Wed, Apr 24, 2019 at 06:00pm
Wed, Apr 24, 2019 at 07:30pm
Engaging with India: Engaging with Feminism and the Passion of “The Before Midnight’s Children”
Speaker: Devaki Jain, Economist, Writer, and Recipient of the Padma Bhushan Award
The Harish C. Mahindra Lecture Series is given in honor of the late Harish C. Mahindra, a distinguished alumnus of Harvard College and a visionary leader of business and industry in India. The lecture is an important component in continuing the education and understanding of the challenges facing South Asia, and provides an ideal forum for the next generation of global leadership.
This year, Devaki Jain will be giving the Mahindra Lecture. Devaki Jain is an Indian economist and writer who has made significant contributions to feminist economics, social justice, and women’s empowerment in India. In 2006, she was awarded the Padma Bhushan — the third-highest civilian honor from the Government of India — for her contributions to society. In this lecture, she will weave her own personal story into the political story of India and discuss her engagement with public life, activism, and her current work in feminist economics.
A reception will follow the lecture. This event is free and open to the public.
Fri, Apr 19, 2019 at 07:00pm
Fri, Apr 19, 2019 at 09:00pm
Amar Kanwar (b. 1964) is a New Delhi-based filmmaker and artist whose work has powerfully mined the potential of a slower, drifting method of moving image to forge a politically charged and engaged mode of gently expanded cinema. Kanwar’s critically acclaimed yet fiercely debated Such a Morning hovers on the border between magical realist allegory and slow cinema trance film with an almost Calvino-like fable of a renowned mathematician impulsively abandoning his university post, without explanation, to hibernate in a train car abandoned deep in a lush forest.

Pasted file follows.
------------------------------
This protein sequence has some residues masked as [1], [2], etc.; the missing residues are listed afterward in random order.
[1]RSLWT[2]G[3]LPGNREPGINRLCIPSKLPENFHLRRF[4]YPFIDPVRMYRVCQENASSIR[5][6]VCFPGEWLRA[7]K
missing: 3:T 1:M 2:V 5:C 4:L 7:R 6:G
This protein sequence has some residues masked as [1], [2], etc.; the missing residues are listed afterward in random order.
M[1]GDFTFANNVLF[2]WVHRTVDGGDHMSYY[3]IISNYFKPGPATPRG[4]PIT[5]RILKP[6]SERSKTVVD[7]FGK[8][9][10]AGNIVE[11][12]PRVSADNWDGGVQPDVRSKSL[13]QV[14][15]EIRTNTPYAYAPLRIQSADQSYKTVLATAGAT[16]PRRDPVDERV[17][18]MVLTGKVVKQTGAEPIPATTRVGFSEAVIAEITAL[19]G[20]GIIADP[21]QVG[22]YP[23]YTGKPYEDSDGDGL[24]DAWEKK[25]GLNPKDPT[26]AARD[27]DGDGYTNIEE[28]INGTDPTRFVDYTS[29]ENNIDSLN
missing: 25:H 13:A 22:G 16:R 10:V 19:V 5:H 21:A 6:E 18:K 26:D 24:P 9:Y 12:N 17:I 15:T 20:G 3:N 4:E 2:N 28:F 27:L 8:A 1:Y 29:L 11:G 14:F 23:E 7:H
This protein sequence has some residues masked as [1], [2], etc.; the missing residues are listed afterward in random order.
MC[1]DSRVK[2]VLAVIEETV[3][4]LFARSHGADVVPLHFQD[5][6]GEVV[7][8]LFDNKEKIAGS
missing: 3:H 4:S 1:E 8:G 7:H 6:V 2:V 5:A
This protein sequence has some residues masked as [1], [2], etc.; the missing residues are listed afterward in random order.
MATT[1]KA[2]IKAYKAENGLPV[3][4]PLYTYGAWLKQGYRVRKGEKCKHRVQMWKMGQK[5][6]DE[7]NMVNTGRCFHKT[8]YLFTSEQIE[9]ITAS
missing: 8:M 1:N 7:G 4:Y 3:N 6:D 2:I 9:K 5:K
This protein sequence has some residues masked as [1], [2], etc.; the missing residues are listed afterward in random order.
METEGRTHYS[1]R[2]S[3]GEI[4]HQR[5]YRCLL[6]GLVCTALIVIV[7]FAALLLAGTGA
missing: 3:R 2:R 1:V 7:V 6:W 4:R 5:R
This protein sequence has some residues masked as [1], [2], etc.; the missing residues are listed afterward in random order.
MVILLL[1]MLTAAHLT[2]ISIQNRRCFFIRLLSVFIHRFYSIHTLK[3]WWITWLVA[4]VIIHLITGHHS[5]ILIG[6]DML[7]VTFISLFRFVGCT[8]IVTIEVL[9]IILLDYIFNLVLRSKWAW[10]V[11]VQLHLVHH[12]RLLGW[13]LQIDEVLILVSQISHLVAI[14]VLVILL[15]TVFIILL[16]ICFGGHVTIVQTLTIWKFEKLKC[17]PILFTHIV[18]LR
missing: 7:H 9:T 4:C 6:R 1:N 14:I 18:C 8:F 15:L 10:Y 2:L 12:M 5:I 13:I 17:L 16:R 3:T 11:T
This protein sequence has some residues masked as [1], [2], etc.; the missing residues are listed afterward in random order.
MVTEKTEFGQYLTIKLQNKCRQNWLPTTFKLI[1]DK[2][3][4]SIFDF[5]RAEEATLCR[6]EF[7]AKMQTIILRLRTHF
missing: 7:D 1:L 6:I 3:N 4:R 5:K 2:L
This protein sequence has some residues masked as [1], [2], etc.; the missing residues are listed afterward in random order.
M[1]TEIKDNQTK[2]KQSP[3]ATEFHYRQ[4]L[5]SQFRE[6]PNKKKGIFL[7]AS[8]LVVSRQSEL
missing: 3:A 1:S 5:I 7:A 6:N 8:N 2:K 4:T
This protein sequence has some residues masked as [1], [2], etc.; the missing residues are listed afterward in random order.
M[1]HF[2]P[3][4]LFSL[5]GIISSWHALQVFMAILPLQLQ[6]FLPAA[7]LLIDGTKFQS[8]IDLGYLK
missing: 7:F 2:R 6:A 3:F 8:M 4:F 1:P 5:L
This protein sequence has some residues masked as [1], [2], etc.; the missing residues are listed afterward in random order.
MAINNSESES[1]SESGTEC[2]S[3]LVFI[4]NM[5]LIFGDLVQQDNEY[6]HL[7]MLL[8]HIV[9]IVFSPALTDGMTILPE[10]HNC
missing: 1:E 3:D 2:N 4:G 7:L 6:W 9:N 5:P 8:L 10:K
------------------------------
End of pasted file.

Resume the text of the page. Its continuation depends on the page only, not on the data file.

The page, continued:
Wed, Apr 17, 2019 at 05:30pm
Wed, Apr 17, 2019 at 07:00pm
Dr. Shenila Khoja-Moolji is Assistant Professor of Gender, Sexuality, and Women’s Studies at Bowdoin College. Her work examines the interplay of gender, race, religion, and power in transnational contexts, particularly in relation to Muslim populations.
Dr. Khoja-Moolji is the author of Forging the Ideal Educated Girl: The Production of Desirable Subjects in Muslim South Asia. She combines historical and cultural analyses with ethnography to examine the meaning of the “educated girl” figure in colonial India and postcolonial Pakistan. Through her work, she has deepened the scholarship on the evolving politics of educational reform and development campaigns. Dr. Khoja-Moolji argues that advocacy for women’s and girl’s education is not simply about access, but more concerned with producing ideal Muslim women and girls with specific relationships to patriarchy, paid work, Islam, and the nation-state. As such, the discourse on girl’s and women’s education also encompasses issues in class relations, religion, and the nation.
Chair: Ali Asani, Professor of Indo-Muslim and Islamic Religion and Cultures, Harvard University